Jul 08, 2015

Trieste (Free Territory of Trieste)






Status: Administered Sovereign Territory

Population: 330,000

Area: 738 km²

Capital: Trieste (Trst, Triest)

Languages: Italian, Slovenian, Croatian









Trieste is represented at the UNPO by TRIEST NGO. They were admitted to the UNPO as a member on 28 November 2014.





The Free Territory of Trieste is a region on the Adriatic coast which has a multicultural community that reflects its turbulent history. The region is at the crossroads of Europe’s main cultural groups, Latin (to the West), Germanic (to the North) and Slavic (to the East). From 1382 to 1918 the region was part of the Austro-Hungarian Empire and the city of Trieste was one of its main cities and its main sea port. After World War I, in 1918, the territory became part of Italy which governed it until 1945, when it was turned over to a UK-US occupational administration that held sway over the area until 1947. In February 1947, the Free Territory of Trieste was set up by the United Nations via a treaty, which came into force in September of that year. The establishment of this territory was meant to accommodate the multicultural community and the claims by Italy and Yugoslavia on the territory. In 1954 Yugoslavia and Italy obtained civil administration of the Free Territory of Trieste. In  1975  Yugoslavia  and  Italy  signed  a  bilateral  treaty  to formalize their administration over the territory. The Treaty of Osimo came into force in 1977. Nowadays, the territory is administered partially by Italy (Zone A of the Free Territory) and partially by Slovenia and Croatia, as successor States of Yugoslavia (Zone B).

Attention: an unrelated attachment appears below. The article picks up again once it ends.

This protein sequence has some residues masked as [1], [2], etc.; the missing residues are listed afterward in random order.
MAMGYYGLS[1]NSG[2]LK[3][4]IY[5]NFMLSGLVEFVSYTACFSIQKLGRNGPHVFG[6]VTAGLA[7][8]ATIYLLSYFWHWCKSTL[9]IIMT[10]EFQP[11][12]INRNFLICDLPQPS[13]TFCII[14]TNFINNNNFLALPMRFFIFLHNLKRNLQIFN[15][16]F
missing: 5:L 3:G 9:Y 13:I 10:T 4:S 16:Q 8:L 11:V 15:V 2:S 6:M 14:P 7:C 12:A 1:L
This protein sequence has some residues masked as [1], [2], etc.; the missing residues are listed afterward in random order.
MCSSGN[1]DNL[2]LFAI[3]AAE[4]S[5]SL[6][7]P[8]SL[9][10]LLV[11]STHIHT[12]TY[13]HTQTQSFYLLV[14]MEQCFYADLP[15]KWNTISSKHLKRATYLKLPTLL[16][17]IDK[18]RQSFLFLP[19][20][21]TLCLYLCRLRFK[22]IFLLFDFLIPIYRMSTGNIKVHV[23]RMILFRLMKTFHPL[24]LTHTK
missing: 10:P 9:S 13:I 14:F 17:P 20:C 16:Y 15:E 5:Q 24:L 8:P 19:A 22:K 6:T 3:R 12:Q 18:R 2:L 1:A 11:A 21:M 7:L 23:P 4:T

TRIEST is a non-profit organization established by the citizens of Trieste. It aims to achieve the complete finalization of the Free Territory of Trieste and of the Free Port of Trieste, while establishing links to cultural organizations in the city and acting as an umbrella organization for associations and groups that are actively defending the rights of the citizens of the city.



Nothing has changed in Trieste during the last decades. The population is declining and the Free Port is not working the way it should. International laws and rights of the Free Territory’s citizens are violated every single day. Multilingualism exists only on paper. Despite the end of the war in Yugoslavia and the opening of the borders around Trieste itself, the advantages in this area have been minimal, if any at all.

Today there’s a slow but steady — and constantly rising — awareness that Trieste is a special city in Europe, where diversity means richness. In this unique situation, the biggest demonstrations in the last decades have sprouted from many citizens (2012-2015), whose questions and petitions have gone completely unanswered by the Italian and local authorities.

According to activists, the Free Territory of Trieste still exists de jure, because the annexation of the territory by Italy and Yugoslavia and their subsequent bilateral agreement was illegal according to international law. TRIEST NGO, hence, aims to restore the de facto independence of Trieste and envisages the establishment of a multi-cultural State with Italian, Slovenian and Croatian as the official languages, reflecting the rich heritage of the region.



For more information on Trieste, including:

  • Statistics
  • Overview
  • UNPO Member Perspective
  • Current Issues
  • Historical Background
  • Culture and Environment
  • Important Facts


Please download our Trieste Member Profile Brochure.